These two later policy actions have created an unhealthy expectation among investors. Extraordinary measures such as QE and Operation Twist are no longer for extreme emergencies. Instead, they are now simply expected, as the belief now firmly exists that the Fed will charge in with more of these special stimulus programs the moment the pace of economic growth ticks lower or the stock market sheds several percent over a few months. The notion of the normal business cycle has been lost in the process. In short, the Fed has set a poor precedent, as they have bound themselves to the capriciousness of the investing public and now face the added dilemma of trying to figure out how to eventually wean investors off of the need for more stimulus while still trying to achieve full employment and price stability. For a violent market reaction to the loss of stimulus or even more the eventual contraction of the Fed's balance sheet would undermine their ability to realize their dual mandate.

So if the Fed is not presently inclined to launch a new stimulus program, what conditions might warrant them to finally relent with another round of QE or Twist down the road? The best reading to monitor in this regard may be the U.S. stock market. The stock market was already in sharp correction by the time the Fed began making suggestions about QE2 and Operation Twist. The peak to trough decline before the serious Fed rumbling began about QE2 was -17%. And the peak to trough sell off prior to the first Fed allusions to what eventually became Operation Twist was -19%. Given that the stock market has only sold off by -9% from recent peaks, this suggests that we have much further to go on the downside before we can reasonably expect the Fed to intervene. Using past precedence, this would imply an S&P 500 trading in the 1140 to 1180 range, which of course is anywhere between -8% to -11% lower than where the market closed on Friday.

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The ongoing risks and the potential for further stock market downside in the weeks and months ahead supports the importance of focusing on categories beyond stocks in the current environment. For while stocks had their worst day of the year on Friday, many other asset class categories posted exceptionally strong performance. This included Gold (NYSEARCA:GLD) and Silver (NYSEARCA:SLV), which were up +3.9% and 2.4%, respectively, on the first trading day of June. Both precious metals stand to benefit as a safe haven store of value during times of crisis but also an inflation hedge against additional monetary stimulus. Long-Term U.S. Treasuries (NYSEARCA:TLT) also exploded +6.2% higher over the last three trading days of last week, as this area of the market continues to benefit from its safe haven status. The Japanese Yen (NYSEARCA:FXY) also moved higher by +2% over the last four trading days behind the relative safety implied by Japan's status as a highly liquid net investment surplus country. And even more conservative instruments that have shown the ability to perform well regardless of the vagaries of the economy or the stock market also continue to post consistently strong results including Agency MBS (NYSEARCA:MBB), U.S. TIPS (NYSEARCA:TIP), Municipal Bonds (NYSEARCA:MUB) and Build America Bonds (NYSEARCA:BAB). And specifically in the case of Agency MBS , this area of the market is likely to be the key focus of any new Fed stimulus program if and when it arrives.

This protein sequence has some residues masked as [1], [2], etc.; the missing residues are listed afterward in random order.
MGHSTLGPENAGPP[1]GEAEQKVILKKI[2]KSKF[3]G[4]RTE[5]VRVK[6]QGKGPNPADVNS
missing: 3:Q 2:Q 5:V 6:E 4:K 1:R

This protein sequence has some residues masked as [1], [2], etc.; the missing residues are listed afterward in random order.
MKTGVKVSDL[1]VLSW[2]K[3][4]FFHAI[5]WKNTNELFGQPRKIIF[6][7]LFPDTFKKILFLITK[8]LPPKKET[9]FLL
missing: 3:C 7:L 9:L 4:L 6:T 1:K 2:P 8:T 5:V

So despite the hopes of investors, it is likely that the Fed is stuck in a state of economic and market limbo. Conditions have clearly deteriorated, but they have not fallen nearly enough for the Fed to justify additional stimulus at this point. With this being said, the potential still exists that the Fed will act at some point. As a result, also maintaining a small allocation to stocks remains worthwhile to capture any sudden euphoria brought on by the announcement of more stimulus sooner rather than later. A focus on lower beta names such as McDonald's (NYSE:MCD), Tootsie Roll (NYSE:TR) and WGL Holdings (NYSE:WGL) may make sense in this regard.

The major market moving events over the next few weeks in June will likely set the tone for the remainder of the year. Thus, keeping a close eye on markets as events unfold is as worthwhile as ever today.

Disclaimer: This post is for information purposes only. There are risks involved with investing including loss of principal. Gerring Wealth Management (GWM) makes no explicit or implicit guarantee with respect to performance or the outcome of any investment or projections made by GWM. There is no guarantee that the goals of the strategies discussed by GWM will be met.

Source: Stocks: Don't Hold Your Breath For More Fed Stimulus